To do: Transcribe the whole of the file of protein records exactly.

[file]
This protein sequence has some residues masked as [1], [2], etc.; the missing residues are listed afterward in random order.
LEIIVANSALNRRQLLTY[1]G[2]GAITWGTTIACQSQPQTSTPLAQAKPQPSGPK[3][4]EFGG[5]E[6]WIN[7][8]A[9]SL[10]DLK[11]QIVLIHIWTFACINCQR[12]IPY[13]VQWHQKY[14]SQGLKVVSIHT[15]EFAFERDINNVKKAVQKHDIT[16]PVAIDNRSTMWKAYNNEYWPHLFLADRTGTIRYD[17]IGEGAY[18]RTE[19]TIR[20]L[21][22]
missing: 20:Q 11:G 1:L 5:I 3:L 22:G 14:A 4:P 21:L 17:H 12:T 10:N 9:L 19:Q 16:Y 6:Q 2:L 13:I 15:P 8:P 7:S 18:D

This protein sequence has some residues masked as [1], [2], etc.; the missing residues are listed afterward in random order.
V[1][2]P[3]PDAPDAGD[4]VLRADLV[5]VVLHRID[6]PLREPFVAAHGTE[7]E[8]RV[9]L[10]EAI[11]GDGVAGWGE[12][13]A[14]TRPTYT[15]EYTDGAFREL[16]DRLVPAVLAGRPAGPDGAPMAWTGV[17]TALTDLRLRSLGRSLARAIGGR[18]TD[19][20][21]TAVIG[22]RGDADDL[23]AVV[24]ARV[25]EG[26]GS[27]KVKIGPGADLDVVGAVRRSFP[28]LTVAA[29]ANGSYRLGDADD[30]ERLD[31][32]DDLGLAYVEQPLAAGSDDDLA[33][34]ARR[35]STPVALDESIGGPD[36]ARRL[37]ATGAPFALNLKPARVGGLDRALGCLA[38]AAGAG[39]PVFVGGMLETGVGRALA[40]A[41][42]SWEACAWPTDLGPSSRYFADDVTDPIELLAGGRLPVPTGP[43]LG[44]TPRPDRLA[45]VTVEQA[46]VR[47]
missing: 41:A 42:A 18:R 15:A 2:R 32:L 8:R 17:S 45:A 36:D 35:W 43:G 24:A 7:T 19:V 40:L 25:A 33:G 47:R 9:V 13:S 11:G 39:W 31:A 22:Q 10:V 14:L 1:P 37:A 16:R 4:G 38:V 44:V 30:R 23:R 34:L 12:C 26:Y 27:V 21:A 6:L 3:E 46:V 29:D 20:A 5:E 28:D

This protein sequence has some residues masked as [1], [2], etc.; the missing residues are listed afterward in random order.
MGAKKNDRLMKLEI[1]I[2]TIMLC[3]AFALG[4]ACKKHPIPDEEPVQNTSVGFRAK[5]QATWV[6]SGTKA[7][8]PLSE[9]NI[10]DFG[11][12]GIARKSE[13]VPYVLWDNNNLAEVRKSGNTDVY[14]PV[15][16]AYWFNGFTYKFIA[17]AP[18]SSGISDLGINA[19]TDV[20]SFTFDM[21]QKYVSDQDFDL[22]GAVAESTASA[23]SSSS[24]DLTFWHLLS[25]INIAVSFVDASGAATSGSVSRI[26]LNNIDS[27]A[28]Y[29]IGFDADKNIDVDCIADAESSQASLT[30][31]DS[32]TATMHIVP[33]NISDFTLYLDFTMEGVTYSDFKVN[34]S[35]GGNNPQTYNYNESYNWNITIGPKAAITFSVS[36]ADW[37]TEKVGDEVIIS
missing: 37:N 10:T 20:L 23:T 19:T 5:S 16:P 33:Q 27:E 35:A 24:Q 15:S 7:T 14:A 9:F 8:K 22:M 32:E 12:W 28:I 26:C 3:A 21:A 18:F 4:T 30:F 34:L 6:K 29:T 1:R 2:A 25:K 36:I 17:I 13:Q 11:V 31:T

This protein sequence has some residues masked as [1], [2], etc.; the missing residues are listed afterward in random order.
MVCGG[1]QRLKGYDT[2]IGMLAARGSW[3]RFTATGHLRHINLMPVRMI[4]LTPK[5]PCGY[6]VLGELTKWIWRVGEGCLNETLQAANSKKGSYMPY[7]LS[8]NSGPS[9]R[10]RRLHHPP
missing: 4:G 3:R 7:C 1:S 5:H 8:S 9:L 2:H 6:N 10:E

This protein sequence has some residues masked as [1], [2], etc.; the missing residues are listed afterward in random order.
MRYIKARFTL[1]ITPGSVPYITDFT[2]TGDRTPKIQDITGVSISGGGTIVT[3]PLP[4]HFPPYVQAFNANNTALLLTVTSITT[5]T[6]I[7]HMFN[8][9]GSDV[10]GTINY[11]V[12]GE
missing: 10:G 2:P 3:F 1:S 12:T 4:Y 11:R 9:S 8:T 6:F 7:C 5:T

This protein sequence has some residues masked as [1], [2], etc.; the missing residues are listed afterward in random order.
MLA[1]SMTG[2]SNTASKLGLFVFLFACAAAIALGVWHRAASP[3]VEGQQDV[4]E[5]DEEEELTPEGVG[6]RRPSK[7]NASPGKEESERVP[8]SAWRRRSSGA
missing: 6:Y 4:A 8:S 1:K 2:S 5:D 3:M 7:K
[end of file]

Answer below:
This protein sequence has some residues masked as [1], [2], etc.; the missing residues are listed afterward in random order.
LEIIVANSALNRRQLLTY[1]G[2]GAITWGTTIACQSQPQTSTPLAQAKPQPSGPK[3][4]EFGG[5]E[6]WIN[7][8]A[9]SL[10]DLK[11]QIVLIHIWTFACINCQR[12]IPY[13]VQWHQKY[14]SQGLKVVSIHT[15]EFAFERDINNVKKAVQKHDIT[16]PVAIDNRSTMWKAYNNEYWPHLFLADRTGTIRYD[17]IGEGAY[18]RTE[19]TIR[20]L[21][22]
missing: 20:Q 11:G 1:L 5:I 3:L 22:G 14:A 4:P 21:L 17:H 12:T 10:N 9:L 19:Q 16:Y 6:Q 2:L 13:I 15:P 8:P 7:S 18:D

This protein sequence has some residues masked as [1], [2], etc.; the missing residues are listed afterward in random order.
V[1][2]P[3]PDAPDAGD[4]VLRADLV[5]VVLHRID[6]PLREPFVAAHGTE[7]E[8]RV[9]L[10]EAI[11]GDGVAGWGE[12][13]A[14]TRPTYT[15]EYTDGAFREL[16]DRLVPAVLAGRPAGPDGAPMAWTGV[17]TALTDLRLRSLGRSLARAIGGR[18]TD[19][20][21]TAVIG[22]RGDADDL[23]AVV[24]ARV[25]EG[26]GS[27]KVKIGPGADLDVVGAVRRSFP[28]LTVAA[29]ANGSYRLGDADD[30]ERLD[31][32]DDLGLAYVEQPLAAGSDDDLA[33][34]ARR[35]STPVALDESIGGPD[36]ARRL[37]ATGAPFALNLKPARVGGLDRALGCLA[38]AAGAG[39]PVFVGGMLETGVGRALA[40]A[41][42]SWEACAWPTDLGPSSRYFADDVTDPIELLAGGRLPVPTGP[43]LG[44]TPRPDRLA[45]VTVEQA[46]VR[47]
missing: 41:A 42:A 18:R 15:A 2:R 32:L 8:R 17:S 45:A 36:D 35:W 43:G 24:A 7:T 19:V 40:L 25:A 33:G 47:R 9:V 13:S 11:G 39:W 31:A 22:Q 10:V 14:L 1:P 37:A 16:R 4:G 38:V 44:V 30:R 23:R 34:L 12:C 26:Y 27:V 21:A 6:L 3:E 46:V 29:D 20:A 5:E 28:D

This protein sequence has some residues masked as [1], [2], etc.; the missing residues are listed afterward in random order.
MGAKKNDRLMKLEI[1]I[2]TIMLC[3]AFALG[4]ACKKHPIPDEEPVQNTSVGFRAK[5]QATWV[6]SGTKA[7][8]PLSE[9]NI[10]DFG[11][12]GIARKSE[13]VPYVLWDNNNLAEVRKSGNTDVY[14]PV[15][16]AYWFNGFTYKFIA[17]AP[18]SSGISDLGINA[19]TDV[20]SFTFDM[21]QKYVSDQDFDL[22]GAVAESTASA[23]SSSS[24]DLTFWHLLS[25]INIAVSFVDASGAATSGSVSRI[26]LNNIDS[27]A[28]Y[29]IGFDADKNIDVDCIADAESSQASLT[30][31]DS[32]TATMHIVP[33]NISDFTLYLDFTMEGVTYSDFKVN[34]S[35]GGNNPQTYNYNESYNWNITIGPKAAITFSVS[36]ADW[37]TEKVGDEVIIS
missing: 37:N 10:T 20:L 23:T 19:T 5:S 16:P 33:Q 27:E 35:A 24:Q 15:S 7:T 14:A 9:F 8:K 22:M 32:E 12:W 28:I 26:C 3:A 21:A 18:F 4:T 30:F 34:L 6:K 29:T 1:R 2:A 25:K 36:I 17:I 13:Q 11:V 31:T

This protein sequence has some residues masked as [1], [2], etc.; the missing residues are listed afterward in random order.
MVCGG[1]QRLKGYDT[2]IGMLAARGSW[3]RFTATGHLRHINLMPVRMI[4]LTPK[5]PCGY[6]VLGELTKWIWRVGEGCLNETLQAANSKKGSYMPY[7]LS[8]NSGPS[9]R[10]RRLHHPP
missing: 4:G 3:R 7:C 1:S 5:H 8:S 9:L 2:H 6:N 10:E

This protein sequence has some residues masked as [1], [2], etc.; the missing residues are listed afterward in random order.
MRYIKARFTL[1]ITPGSVPYITDFT[2]TGDRTPKIQDITGVSISGGGTIVT[3]PLP[4]HFPPYVQAFNANNTALLLTVTSITT[5]T[6]I[7]HMFN[8][9]GSDV[10]GTINY[11]V[12]GE
missing: 10:G 2:P 3:F 1:S 12:T 4:Y 11:R 9:S 8:T 6:F 7:C 5:T

This protein sequence has some residues masked as [1], [2], etc.; the missing residues are listed afterward in random order.
MLA[1]SMTG[2]SNTASKLGLFVFLFACAAAIALGVWHRAASP[3]VEGQQDV[4]E[5]DEEEELTPEGVG[6]RRPSK[7]NASPGKEESERVP[8]SAWRRRSSGA
missing: 6:Y 4:A 8:S 1:K 2:S 5:D 3:M 7:K